Minnesota is 2-3. Lying ahead are games at Green Bay and a game at New England the following week. Most predict Minnesota will be 3-4 at best after the two games. But after that the schedule softens some. The Vikings only home loss was to the Dolphins, who then proceeded to beat the Packers in their home as well. Both were close games. Minnesota will have better success after the first half of their schedule, which most agree was one of the toughest assignments in the NFL. The toughest opponent in the second half appears to be the Giants, and that game is at home. Four games will be against North foes, where Minnesota has shown domination in recent times. Add Buffalo and Arizona at home and there is reason to hope.
Meanwhile the Packers are decimated by injuries. Key losses have changed the face of a good team. Gone are Ryan Grant (a bit overrated anyway), JerMichael Finley, Nick Barnett, Morgan Burnett, and a host of others including defensive linemen and backs. Brian Poppinga the outside linebacker is also hurt. Even star Clay Matthews has been slowed by a hamstring issue. Add to that a sign that Aaron Rodgers can be rattled with pressure and Green Bay looks vulnerable.Throw in the fact that their next five games include Minnesota twice, on the road to the New York Jets, Dallas, and a road trip to Atlanta, and suddenly the Packers are not so favorable. Late in the season they face the Giants and Patriots.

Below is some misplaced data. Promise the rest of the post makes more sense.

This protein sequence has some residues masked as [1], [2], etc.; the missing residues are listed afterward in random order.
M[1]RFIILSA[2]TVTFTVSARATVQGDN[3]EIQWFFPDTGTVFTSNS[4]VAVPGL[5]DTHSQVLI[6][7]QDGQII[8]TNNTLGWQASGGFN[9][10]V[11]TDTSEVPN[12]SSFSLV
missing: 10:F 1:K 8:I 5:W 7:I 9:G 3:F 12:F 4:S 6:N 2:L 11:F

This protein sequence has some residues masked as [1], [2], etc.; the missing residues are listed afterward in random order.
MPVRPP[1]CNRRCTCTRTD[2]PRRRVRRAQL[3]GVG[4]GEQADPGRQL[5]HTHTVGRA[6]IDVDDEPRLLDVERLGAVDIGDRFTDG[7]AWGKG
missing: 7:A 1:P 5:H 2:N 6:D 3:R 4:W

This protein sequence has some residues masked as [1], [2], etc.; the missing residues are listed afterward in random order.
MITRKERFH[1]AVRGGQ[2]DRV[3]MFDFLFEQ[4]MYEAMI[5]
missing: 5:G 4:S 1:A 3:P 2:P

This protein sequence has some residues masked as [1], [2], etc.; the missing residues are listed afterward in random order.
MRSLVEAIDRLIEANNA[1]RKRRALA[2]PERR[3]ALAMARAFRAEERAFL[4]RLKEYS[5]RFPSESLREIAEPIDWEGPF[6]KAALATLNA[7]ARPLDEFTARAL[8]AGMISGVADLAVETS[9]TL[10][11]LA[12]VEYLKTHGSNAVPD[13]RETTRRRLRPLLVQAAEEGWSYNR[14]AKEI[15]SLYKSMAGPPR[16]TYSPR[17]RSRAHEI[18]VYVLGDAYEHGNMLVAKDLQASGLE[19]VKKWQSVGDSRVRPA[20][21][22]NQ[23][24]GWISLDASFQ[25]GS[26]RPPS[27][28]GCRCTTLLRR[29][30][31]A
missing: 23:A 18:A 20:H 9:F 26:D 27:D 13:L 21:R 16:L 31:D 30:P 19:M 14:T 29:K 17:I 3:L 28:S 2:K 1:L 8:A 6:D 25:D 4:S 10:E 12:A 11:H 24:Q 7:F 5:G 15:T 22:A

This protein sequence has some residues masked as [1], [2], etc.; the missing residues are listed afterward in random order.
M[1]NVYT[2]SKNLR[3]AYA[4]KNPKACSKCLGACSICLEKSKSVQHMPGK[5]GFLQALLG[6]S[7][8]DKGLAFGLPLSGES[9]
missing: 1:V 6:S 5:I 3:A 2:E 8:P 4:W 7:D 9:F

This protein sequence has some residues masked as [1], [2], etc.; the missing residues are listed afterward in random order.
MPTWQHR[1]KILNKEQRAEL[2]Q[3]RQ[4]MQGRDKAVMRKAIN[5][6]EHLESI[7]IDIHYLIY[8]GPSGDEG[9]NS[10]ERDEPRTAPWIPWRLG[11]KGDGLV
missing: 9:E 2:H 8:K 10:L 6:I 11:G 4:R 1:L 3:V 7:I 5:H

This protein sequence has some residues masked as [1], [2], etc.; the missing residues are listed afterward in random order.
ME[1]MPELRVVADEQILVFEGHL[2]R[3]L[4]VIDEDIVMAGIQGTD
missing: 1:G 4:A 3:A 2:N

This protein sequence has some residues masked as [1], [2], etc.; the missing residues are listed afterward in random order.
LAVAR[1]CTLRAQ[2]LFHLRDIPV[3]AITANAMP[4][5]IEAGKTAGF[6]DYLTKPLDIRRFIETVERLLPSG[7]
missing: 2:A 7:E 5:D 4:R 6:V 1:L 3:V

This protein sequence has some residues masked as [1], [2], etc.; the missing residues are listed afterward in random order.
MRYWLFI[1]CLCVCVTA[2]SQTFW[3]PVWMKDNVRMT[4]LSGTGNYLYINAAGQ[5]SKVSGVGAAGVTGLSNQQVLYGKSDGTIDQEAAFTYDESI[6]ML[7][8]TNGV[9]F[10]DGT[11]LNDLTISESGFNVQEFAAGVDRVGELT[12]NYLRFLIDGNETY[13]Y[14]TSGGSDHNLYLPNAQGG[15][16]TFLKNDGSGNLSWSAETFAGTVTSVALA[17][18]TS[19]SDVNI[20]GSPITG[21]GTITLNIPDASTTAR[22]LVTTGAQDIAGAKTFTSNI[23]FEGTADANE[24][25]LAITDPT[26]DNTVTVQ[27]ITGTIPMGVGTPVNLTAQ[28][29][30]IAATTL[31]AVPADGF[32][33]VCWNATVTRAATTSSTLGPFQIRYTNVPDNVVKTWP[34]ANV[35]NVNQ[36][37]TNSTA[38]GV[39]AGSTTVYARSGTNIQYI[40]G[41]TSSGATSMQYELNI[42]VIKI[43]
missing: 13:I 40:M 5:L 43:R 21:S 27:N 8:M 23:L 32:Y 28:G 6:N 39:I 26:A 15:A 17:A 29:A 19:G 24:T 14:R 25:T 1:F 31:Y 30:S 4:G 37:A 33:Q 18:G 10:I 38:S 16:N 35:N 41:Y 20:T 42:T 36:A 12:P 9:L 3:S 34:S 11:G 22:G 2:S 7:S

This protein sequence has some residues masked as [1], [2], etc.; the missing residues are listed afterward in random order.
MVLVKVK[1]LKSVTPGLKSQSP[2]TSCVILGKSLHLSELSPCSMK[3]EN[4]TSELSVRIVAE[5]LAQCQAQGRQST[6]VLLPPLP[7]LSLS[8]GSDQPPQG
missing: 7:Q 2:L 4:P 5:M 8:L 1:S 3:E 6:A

The Chicago Bears have come out strong to start the season. But looking ahead at the second half schedule, the Bears have only one opponent that would be considered "easy", and that is the Lions in Detroit. We should be reminded that this 4-2 Chicago team barely beat the Lions at home due to Calvin Johnson's need to flip touchdown catches rather than contain them. A cynic might expect the Bears to crumble in the second half. It is conceivable that they finish with at minimum a losing second half record. Jay Cutler continues to be erratic, and Chicago has lost two if its' last three. It might be worse.